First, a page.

Iyer, too believes that, if the election mandate is good and there is an NDA regime, then we could see a two-three years bull market. “Investors can expect a 15% CAGR for next 2-3 years under this scenario, hence it will be wise to stay invested post-election,” he says.
However, “Any non NDA formation will be negative for the market and we could see a 10-15% correction in the near term. But, we do expect to see an uptick after a few months as any new government will need to continue with the reforms process,” says Iyer.
“In the worst case scenario, if we have a third front forming the government, then market valuations could contract and we could recommend going underweight on equities. As of now the probability of an NDA forming the government is very high and we are going with this assumption,” says Iyer.
In the global scenario, the Quantitative Easing by the US Fed will be offset by the continued FDI flow in to Indian shores, believes Gul Teckchandani, an Investment Expert. If crude oil prices come down, then it will another positive for India and its markets,” says Teckchandani. “If Modi comes to power then the Nifty will see a level of 7000 post election,” he says.
El Nino Fear…
International climate researchers are predicting an enhanced possibility of an El Niño in 2014. The condition, which occurs at irregular intervals of 2-7 years, weakens the Asian monsoon, often causing drought in north-west and central India and heavy rainfall (or even floods) in the North-east.
According to the Weather Bureau, there is a strong indication of an El Nino event. “While we factor a normal monsoon in our agriculture GDP growth estimate of 3.3%, a full-blown drought scenario (due to El Nino conditions) can lower this estimate to 0.5-0.8%. This would lower our FY2015 GDP growth estimate to approximately 4.7% from our base-case estimate of 5.1% in FY2015,” says Indranil Pan, Economist, in a recent Kotak Economic Research report.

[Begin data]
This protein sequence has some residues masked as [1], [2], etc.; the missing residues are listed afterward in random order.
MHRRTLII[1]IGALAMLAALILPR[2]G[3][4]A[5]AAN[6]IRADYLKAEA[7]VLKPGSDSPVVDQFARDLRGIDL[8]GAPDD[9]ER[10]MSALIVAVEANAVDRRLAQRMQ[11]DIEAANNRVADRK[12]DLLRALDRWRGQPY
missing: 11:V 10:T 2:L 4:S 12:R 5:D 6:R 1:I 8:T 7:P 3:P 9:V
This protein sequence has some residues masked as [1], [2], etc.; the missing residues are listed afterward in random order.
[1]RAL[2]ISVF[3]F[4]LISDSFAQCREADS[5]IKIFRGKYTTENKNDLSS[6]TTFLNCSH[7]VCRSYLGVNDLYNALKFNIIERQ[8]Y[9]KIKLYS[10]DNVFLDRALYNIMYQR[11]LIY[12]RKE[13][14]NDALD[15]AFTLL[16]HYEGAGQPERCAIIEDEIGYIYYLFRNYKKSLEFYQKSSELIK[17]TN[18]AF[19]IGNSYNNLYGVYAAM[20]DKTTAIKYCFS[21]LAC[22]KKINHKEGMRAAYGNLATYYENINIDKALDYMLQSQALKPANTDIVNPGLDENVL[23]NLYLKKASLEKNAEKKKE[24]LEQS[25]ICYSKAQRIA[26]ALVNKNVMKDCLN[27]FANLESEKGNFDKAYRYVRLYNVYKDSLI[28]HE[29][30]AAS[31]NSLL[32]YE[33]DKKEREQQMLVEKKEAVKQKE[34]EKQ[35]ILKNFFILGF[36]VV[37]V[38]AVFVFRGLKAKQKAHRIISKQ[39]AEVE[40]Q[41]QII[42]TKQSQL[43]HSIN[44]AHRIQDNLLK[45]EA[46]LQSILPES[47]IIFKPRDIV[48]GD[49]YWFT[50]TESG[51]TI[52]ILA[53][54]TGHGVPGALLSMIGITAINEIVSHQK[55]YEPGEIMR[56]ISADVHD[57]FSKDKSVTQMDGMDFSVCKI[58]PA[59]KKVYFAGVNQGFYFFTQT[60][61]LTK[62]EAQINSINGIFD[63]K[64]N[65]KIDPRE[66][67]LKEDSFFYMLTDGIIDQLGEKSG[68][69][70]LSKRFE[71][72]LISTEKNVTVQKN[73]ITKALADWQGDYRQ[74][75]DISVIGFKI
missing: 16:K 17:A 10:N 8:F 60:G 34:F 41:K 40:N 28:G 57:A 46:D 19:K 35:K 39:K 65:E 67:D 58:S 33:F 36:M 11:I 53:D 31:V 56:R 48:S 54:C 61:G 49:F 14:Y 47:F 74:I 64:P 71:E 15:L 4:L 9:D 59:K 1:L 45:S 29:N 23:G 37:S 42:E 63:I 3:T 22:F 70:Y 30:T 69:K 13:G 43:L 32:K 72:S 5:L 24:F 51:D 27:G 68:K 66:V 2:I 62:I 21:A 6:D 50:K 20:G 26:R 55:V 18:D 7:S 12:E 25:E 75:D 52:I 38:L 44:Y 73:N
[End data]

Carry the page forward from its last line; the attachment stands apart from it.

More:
“However, we continue with our base-case estimates of GDP growth of 5.1% in FY2015 and retail inflation of around 8% in March 2015, till we have further clarity on the sustainability of the weather patterns,” says Pan.
However, Arun Kejriwal believes that unlike 2009, when El Nino had created havoc for Indian monsoon and crops, this time we are lucky to have a bumper crop last year and this year’s Rabi crop. “I feel we should not be worried with El Nino,” he says.
As per a CRISIL Report, an El Niño does not necessarily lead to monsoon failure for India. Since 1991, of the seven times that an El Niño was experienced, only two of the years synchronised with a monsoon failure or a drought situation in the country. Past data therefore suggests a nearly 30% chance of an El Niño condition morphing into a monsoon failure.
“We will review our growth call in June 2014 after (i) the Indian Meteorological Department (IMD) releases its monsoon forecast and (ii) more accurate forecasts on occurrence of an El Niño are available – forecasts models are said to have low accuracy in the March to May period,” states the report.